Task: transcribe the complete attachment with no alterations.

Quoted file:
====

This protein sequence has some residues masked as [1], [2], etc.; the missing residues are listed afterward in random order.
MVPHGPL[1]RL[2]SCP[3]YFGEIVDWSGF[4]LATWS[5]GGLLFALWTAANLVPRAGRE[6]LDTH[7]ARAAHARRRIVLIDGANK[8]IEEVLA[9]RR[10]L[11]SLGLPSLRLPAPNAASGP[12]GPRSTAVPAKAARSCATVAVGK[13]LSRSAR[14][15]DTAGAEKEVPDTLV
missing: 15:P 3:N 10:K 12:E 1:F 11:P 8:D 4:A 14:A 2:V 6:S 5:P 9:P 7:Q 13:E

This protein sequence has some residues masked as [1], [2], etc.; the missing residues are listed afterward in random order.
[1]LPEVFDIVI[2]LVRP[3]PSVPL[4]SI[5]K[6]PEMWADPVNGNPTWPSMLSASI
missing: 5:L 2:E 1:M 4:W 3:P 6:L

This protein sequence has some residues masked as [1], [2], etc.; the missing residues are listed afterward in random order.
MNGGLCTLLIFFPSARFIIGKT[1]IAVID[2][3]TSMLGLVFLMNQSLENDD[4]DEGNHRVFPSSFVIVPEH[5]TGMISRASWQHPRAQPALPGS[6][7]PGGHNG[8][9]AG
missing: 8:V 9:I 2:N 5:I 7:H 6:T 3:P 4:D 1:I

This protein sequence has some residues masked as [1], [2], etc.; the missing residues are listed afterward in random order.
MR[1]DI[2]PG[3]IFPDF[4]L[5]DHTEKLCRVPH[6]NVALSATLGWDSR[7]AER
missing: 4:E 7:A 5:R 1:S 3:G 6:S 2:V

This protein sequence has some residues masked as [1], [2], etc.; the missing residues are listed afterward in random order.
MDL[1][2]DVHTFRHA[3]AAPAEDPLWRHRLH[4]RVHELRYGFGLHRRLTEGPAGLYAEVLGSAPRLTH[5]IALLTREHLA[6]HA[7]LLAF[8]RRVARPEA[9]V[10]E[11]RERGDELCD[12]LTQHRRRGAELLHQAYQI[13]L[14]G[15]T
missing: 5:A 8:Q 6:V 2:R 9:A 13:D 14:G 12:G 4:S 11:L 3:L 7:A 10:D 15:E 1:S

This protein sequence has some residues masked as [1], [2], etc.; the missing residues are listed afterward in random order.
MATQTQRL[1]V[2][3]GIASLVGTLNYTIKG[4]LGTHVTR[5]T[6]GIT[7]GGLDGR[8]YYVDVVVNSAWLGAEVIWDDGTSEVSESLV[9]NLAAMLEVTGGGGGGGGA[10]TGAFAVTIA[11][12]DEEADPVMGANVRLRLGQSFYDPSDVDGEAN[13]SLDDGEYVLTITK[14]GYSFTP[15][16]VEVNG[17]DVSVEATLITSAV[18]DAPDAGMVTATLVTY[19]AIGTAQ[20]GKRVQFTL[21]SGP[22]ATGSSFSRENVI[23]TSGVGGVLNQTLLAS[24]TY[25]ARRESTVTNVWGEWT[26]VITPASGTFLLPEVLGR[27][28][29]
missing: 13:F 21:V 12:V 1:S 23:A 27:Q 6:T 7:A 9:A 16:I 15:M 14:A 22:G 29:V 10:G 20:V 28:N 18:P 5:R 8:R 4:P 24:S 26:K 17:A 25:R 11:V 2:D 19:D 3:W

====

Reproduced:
This protein sequence has some residues masked as [1], [2], etc.; the missing residues are listed afterward in random order.
MVPHGPL[1]RL[2]SCP[3]YFGEIVDWSGF[4]LATWS[5]GGLLFALWTAANLVPRAGRE[6]LDTH[7]ARAAHARRRIVLIDGANK[8]IEEVLA[9]RR[10]L[11]SLGLPSLRLPAPNAASGP[12]GPRSTAVPAKAARSCATVAVGK[13]LSRSAR[14][15]DTAGAEKEVPDTLV
missing: 15:P 3:N 10:K 12:E 1:F 11:P 8:D 4:A 14:A 2:V 6:S 5:P 9:P 7:Q 13:E

This protein sequence has some residues masked as [1], [2], etc.; the missing residues are listed afterward in random order.
[1]LPEVFDIVI[2]LVRP[3]PSVPL[4]SI[5]K[6]PEMWADPVNGNPTWPSMLSASI
missing: 5:L 2:E 1:M 4:W 3:P 6:L

This protein sequence has some residues masked as [1], [2], etc.; the missing residues are listed afterward in random order.
MNGGLCTLLIFFPSARFIIGKT[1]IAVID[2][3]TSMLGLVFLMNQSLENDD[4]DEGNHRVFPSSFVIVPEH[5]TGMISRASWQHPRAQPALPGS[6][7]PGGHNG[8][9]AG
missing: 8:V 9:I 2:N 5:I 7:H 6:T 3:P 4:D 1:I

This protein sequence has some residues masked as [1], [2], etc.; the missing residues are listed afterward in random order.
MR[1]DI[2]PG[3]IFPDF[4]L[5]DHTEKLCRVPH[6]NVALSATLGWDSR[7]AER
missing: 4:E 7:A 5:R 1:S 3:G 6:S 2:V

This protein sequence has some residues masked as [1], [2], etc.; the missing residues are listed afterward in random order.
MDL[1][2]DVHTFRHA[3]AAPAEDPLWRHRLH[4]RVHELRYGFGLHRRLTEGPAGLYAEVLGSAPRLTH[5]IALLTREHLA[6]HA[7]LLAF[8]RRVARPEA[9]V[10]E[11]RERGDELCD[12]LTQHRRRGAELLHQAYQI[13]L[14]G[15]T
missing: 5:A 8:Q 6:V 2:R 9:A 13:D 14:G 12:G 4:S 11:L 3:L 7:A 10:D 15:E 1:S

This protein sequence has some residues masked as [1], [2], etc.; the missing residues are listed afterward in random order.
MATQTQRL[1]V[2][3]GIASLVGTLNYTIKG[4]LGTHVTR[5]T[6]GIT[7]GGLDGR[8]YYVDVVVNSAWLGAEVIWDDGTSEVSESLV[9]NLAAMLEVTGGGGGGGGA[10]TGAFAVTIA[11][12]DEEADPVMGANVRLRLGQSFYDPSDVDGEAN[13]SLDDGEYVLTITK[14]GYSFTP[15][16]VEVNG[17]DVSVEATLITSAV[18]DAPDAGMVTATLVTY[19]AIGTAQ[20]GKRVQFTL[21]SGP[22]ATGSSFSRENVI[23]TSGVGGVLNQTLLAS[24]TY[25]ARRESTVTNVWGEWT[26]VITPASGTFLLPEVLGR[27][28][29]
missing: 13:F 21:V 12:V 1:S 23:A 27:Q 6:T 7:A 9:A 16:I 15:M 14:A 22:G 29:V 10:G 20:V 28:N 18:P 5:R 8:R 4:P 24:S 26:K 17:A 25:R 11:V 2:D 19:D 3:W